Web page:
Luke’s been a Rebel since birth, growing up in Gulfport, and he was an offensive lineman for Old Miss from 1995-1998.
“It’s huge for the people of Mississippi. It always has been. It’s a game that means so much (for) so many people,” Luke said. “It’s 365-day bragging rights. It’s always been important in my family ever since I can remember. This is not my second egg bowl, it’s my 42nd.”
Even though he is in his first year at Mississippi State, head coach Joe Moorhead also understands what it means to win or lose a rivalry game.
“This game as all of the ingredients of what makes college football and a great rivalry special,” Moorhead said. “Two great opponents, proximity, familiarity, tradition, history. Really, quite frankly and most importantly, a lot of players from the state who have played with or against each other. I think that’s what makes this game unique and special.”
So the stage is set for a Thanksgiving battle for the coveted egg in Oxford.
Ole Miss will host Mississippi State in the 115th meeting between the two schools dating back to 1901. The Rebels own a 64-44-6 advantage, though the series is tied 10-10 in the last 20 meetings.
Mississippi State erupted for 52 points against Arkansas on, marking its fourth game of 45 or more points of the year. The Bulldogs moved up three spots to No. 18 in the College Football Playoff rankings after their latest offensive outburst.
The Rebels (5-6, 1-6 Southeastern Conference) come into this year’s Egg Bowl on a four-game losing streak and maybe a bit discouraged after a touchdown reversal and losing in overtime to Vanderbilt.
“Bouncing back from a tough loss Saturday, you really don’t have a choice,” Luke said. “You have a short week to prepare for Mississippi State, a huge rivalry game. It will be a huge game for these seniors, one last home game. Last game in Vaught-Hemingway and our last game together. It will be a huge night and big challenge on a short week against a very good football team.”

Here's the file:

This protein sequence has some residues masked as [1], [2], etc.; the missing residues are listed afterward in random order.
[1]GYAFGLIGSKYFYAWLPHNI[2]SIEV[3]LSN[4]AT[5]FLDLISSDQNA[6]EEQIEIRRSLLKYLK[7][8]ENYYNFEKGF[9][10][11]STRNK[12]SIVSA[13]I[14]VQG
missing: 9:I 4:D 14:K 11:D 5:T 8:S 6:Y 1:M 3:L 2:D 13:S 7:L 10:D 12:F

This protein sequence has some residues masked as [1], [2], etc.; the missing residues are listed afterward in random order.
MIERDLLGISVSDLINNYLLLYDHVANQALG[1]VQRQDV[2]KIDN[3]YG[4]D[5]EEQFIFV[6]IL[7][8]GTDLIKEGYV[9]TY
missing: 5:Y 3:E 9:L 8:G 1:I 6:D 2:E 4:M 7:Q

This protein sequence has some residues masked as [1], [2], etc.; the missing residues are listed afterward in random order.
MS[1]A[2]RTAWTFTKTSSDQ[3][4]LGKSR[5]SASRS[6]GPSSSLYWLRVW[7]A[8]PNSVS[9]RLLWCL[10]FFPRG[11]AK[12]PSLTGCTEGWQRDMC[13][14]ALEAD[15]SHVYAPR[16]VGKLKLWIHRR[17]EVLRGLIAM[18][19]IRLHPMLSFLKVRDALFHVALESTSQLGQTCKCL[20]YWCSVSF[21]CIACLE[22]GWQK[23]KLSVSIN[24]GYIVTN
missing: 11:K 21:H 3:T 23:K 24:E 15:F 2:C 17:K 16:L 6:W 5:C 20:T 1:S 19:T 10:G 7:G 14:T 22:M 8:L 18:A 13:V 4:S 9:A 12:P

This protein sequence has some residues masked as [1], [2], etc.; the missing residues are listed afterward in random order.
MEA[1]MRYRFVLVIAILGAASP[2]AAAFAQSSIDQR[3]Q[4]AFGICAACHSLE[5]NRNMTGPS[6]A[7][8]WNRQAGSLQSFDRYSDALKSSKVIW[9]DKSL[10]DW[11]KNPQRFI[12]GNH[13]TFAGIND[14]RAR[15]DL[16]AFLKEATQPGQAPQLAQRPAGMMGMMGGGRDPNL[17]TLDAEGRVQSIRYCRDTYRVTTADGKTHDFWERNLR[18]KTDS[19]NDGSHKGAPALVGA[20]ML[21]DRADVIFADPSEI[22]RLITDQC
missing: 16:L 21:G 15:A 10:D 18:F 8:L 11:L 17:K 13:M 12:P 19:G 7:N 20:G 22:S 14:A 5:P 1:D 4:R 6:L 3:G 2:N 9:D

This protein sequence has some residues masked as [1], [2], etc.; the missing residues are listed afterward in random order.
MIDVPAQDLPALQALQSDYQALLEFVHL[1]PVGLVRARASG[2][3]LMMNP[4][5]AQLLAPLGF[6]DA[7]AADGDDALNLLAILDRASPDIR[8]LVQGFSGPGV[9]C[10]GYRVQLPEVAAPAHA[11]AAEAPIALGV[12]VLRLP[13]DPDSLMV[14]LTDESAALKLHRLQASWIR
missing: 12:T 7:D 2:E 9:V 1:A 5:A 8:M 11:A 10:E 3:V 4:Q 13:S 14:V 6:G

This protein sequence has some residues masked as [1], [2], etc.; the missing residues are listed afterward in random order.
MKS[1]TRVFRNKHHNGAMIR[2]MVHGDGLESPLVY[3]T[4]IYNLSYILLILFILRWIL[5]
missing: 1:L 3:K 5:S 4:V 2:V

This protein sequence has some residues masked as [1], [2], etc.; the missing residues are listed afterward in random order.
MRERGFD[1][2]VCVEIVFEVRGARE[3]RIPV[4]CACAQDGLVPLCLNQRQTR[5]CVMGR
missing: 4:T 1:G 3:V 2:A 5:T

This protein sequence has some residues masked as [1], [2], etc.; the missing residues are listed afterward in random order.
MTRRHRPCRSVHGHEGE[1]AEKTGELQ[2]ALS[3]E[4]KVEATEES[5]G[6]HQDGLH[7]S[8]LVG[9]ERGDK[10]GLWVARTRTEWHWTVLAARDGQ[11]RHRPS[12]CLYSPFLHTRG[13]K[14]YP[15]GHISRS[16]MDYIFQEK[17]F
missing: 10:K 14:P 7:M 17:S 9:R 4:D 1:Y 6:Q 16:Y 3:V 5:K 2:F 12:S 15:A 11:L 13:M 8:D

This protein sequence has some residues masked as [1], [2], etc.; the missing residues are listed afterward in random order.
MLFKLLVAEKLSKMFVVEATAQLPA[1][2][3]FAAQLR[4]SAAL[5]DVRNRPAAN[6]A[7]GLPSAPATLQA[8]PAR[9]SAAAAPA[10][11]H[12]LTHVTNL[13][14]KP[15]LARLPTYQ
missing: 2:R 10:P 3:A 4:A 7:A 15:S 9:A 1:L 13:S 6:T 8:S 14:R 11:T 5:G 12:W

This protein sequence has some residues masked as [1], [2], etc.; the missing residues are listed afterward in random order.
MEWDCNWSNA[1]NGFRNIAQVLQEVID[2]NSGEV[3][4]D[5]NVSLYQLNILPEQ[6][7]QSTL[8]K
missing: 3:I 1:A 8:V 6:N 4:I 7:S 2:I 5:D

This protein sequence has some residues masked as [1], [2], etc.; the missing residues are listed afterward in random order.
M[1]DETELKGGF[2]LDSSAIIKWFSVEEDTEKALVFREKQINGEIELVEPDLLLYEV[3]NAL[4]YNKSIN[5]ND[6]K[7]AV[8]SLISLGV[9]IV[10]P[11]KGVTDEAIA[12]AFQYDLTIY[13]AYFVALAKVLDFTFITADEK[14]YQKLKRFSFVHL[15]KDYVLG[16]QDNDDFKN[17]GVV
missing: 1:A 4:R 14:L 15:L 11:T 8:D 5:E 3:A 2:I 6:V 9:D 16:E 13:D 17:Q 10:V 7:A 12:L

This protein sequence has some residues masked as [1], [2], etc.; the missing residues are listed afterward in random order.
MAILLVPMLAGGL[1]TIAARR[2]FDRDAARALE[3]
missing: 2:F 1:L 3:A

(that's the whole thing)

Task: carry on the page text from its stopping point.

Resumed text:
When the Bulldogs (7-4, 3-4) are good, they’ve been very good. And when they’ve struggled, they … have not been very good. Mississippi State has scored 45 points or more four times and for them to beat their archrival, Moorhead says they have to “have the ability to be explosive, convert on third downs and limit turnovers.”
What has been stellar throughout has been the Bulldogs defense, which has allowed only 12.8 points per game, the second lowest amount in FBS.
The defense should be tested by Ole Miss quarterback Jordan Ta’amu, who ranks second in the FBS with 3,831 passing yards. A.J. Brown is his favorite target and ranks fifth in the nations with 81 receptions, 1,259 yards and six touchdowns.
DaMarkus Lodge enters the game with 62 receptions, 823 yards and six touchdowns.
Ta’amu is surrounded by players from Mississippi, 35 dot the Rebels roster. The importance of this game to his teammates is not something Ta’amu takes lightly.
“We don’t have this kind of rivalry thing back home (in Hawaii),” Ta’amu told the Oxford Eagle. “I know it’s huge for the other guys around here. I know it’s huge for the coaches and fans”.
“If it’s huge to them it’s huge to me. I’m going treat it like I was raised in Mississippi. I treat it like this is my home.”
You could say the same for Georgia native and Ta’amu’s Mississippi State counterpart Nick Fitzgerald.
Fitzgerald is the key for Mississippi State. The senior quarterback is the team’s leading rusher with 1,088 yards and 10 touchdowns. As a passer he is completing nearly 52 percent of his passes for 1,504 yards and 14 touchdowns.
Ole Miss has one glaring weakness — the Rebels have the worst run defense in the conference. The Bulldogs have the second-best rushing offense. Look for Moorhead and Fitzgerald to exploit that weakness.
“You can win games by running the ball well, but to win championships you have to be balanced,” Moorhead said.
Balanced mentally is equally important.
“Sometimes this season we’ve gotten wrapped up playing with too much emotion,” Fitzgerald said. “We have to play with emotion without being emotional.”